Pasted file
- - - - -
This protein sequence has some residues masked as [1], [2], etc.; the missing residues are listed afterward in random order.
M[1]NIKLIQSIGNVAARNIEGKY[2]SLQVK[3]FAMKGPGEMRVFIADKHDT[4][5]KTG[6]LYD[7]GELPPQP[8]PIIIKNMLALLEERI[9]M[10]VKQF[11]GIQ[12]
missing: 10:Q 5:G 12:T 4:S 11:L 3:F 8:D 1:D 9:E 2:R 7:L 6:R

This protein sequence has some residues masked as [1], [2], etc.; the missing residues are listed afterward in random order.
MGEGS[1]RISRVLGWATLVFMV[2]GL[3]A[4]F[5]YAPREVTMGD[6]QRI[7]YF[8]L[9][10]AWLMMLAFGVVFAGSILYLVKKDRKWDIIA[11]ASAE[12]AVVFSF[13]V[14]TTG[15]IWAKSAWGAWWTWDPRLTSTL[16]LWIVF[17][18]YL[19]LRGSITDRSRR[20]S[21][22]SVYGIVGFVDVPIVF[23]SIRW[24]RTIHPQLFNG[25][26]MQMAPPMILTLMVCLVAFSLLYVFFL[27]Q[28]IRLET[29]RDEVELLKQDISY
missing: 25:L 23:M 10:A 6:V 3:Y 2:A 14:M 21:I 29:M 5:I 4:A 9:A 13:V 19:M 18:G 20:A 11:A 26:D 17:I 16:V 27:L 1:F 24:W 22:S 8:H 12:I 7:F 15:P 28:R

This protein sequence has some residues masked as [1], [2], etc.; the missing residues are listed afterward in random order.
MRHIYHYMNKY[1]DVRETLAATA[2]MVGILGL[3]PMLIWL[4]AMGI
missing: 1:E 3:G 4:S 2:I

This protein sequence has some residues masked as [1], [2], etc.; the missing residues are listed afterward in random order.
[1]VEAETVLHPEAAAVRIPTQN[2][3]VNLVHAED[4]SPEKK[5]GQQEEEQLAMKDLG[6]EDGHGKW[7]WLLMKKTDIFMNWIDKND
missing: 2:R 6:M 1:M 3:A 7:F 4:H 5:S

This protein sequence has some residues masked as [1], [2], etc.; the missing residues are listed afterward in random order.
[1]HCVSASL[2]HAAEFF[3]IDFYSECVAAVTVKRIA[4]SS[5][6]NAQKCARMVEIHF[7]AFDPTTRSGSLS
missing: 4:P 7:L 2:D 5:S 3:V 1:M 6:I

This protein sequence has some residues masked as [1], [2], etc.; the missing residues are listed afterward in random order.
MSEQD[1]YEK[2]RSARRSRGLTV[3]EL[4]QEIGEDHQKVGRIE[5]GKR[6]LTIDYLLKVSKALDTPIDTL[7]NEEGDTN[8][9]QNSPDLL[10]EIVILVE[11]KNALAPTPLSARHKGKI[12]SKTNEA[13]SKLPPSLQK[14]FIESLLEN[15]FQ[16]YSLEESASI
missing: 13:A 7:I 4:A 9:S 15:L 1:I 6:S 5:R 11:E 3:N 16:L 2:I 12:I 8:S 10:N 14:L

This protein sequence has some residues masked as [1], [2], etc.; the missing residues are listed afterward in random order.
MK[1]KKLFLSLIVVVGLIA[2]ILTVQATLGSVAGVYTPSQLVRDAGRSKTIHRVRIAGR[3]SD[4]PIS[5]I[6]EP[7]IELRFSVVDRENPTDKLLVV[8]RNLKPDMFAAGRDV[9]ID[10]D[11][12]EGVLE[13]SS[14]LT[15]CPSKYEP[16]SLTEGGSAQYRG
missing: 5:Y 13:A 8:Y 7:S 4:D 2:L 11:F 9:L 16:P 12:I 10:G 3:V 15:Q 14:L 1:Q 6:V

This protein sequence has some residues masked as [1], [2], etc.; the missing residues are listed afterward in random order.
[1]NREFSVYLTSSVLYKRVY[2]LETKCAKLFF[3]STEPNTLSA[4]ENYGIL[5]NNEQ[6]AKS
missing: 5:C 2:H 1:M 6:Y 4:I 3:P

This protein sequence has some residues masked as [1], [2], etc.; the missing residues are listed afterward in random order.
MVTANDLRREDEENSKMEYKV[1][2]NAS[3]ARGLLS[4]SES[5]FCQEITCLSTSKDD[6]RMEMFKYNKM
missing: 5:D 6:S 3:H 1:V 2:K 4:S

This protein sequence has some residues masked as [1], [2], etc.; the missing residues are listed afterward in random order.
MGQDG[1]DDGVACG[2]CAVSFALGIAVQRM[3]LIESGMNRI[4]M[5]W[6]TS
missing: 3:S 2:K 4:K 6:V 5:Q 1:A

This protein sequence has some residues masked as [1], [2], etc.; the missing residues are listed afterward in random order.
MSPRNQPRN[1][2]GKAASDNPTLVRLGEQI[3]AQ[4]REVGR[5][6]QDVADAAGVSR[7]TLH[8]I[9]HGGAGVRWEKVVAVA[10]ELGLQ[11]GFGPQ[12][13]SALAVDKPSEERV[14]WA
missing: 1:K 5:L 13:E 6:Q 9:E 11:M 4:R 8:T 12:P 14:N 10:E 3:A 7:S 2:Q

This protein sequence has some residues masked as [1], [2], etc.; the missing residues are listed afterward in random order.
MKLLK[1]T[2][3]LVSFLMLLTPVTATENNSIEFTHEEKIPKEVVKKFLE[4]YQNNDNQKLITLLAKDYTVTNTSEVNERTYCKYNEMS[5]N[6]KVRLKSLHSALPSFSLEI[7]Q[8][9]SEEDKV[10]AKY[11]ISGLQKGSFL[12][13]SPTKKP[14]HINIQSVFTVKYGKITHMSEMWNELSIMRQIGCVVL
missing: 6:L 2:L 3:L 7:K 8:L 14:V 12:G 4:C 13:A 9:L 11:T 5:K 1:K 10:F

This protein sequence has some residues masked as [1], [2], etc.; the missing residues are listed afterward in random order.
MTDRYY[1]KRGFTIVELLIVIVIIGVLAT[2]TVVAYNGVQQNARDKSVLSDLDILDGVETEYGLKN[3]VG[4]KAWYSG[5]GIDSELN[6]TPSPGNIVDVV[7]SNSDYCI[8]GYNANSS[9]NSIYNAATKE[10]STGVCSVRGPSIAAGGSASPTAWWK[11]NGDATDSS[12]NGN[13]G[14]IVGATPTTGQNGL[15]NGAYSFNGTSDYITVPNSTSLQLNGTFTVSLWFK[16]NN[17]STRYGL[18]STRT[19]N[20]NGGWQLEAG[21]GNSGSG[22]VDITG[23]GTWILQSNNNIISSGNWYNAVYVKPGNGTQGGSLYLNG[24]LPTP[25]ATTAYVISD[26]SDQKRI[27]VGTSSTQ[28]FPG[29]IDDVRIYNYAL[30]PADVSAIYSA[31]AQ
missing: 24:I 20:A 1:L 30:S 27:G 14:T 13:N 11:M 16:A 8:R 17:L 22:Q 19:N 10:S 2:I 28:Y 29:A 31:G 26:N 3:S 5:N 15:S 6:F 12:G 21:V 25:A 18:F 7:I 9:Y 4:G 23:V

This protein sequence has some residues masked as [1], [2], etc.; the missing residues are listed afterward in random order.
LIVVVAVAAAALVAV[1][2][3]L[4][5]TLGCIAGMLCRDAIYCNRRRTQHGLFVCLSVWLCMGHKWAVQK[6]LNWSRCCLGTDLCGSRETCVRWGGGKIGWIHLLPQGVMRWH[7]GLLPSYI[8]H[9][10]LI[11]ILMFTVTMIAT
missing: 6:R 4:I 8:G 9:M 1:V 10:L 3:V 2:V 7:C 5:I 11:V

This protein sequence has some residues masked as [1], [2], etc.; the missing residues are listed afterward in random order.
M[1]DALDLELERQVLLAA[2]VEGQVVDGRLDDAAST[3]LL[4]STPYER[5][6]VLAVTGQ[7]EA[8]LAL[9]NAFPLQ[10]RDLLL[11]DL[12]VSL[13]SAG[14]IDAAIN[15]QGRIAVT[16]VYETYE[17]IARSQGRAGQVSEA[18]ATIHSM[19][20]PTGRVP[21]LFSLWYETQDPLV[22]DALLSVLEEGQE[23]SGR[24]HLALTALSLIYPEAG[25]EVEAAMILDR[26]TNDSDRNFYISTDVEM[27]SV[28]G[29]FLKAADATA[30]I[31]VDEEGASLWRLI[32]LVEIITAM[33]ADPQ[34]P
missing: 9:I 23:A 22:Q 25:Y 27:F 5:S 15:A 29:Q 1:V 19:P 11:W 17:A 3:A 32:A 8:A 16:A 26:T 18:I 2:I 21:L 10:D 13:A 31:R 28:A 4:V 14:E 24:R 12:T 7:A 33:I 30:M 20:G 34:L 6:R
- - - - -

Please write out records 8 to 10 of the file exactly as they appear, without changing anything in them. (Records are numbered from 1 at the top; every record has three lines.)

This protein sequence has some residues masked as [1], [2], etc.; the missing residues are listed afterward in random order.
[1]NREFSVYLTSSVLYKRVY[2]LETKCAKLFF[3]STEPNTLSA[4]ENYGIL[5]NNEQ[6]AKS
missing: 5:C 2:H 1:M 6:Y 4:I 3:P

This protein sequence has some residues masked as [1], [2], etc.; the missing residues are listed afterward in random order.
MVTANDLRREDEENSKMEYKV[1][2]NAS[3]ARGLLS[4]SES[5]FCQEITCLSTSKDD[6]RMEMFKYNKM
missing: 5:D 6:S 3:H 1:V 2:K 4:S

This protein sequence has some residues masked as [1], [2], etc.; the missing residues are listed afterward in random order.
MGQDG[1]DDGVACG[2]CAVSFALGIAVQRM[3]LIESGMNRI[4]M[5]W[6]TS
missing: 3:S 2:K 4:K 6:V 5:Q 1:A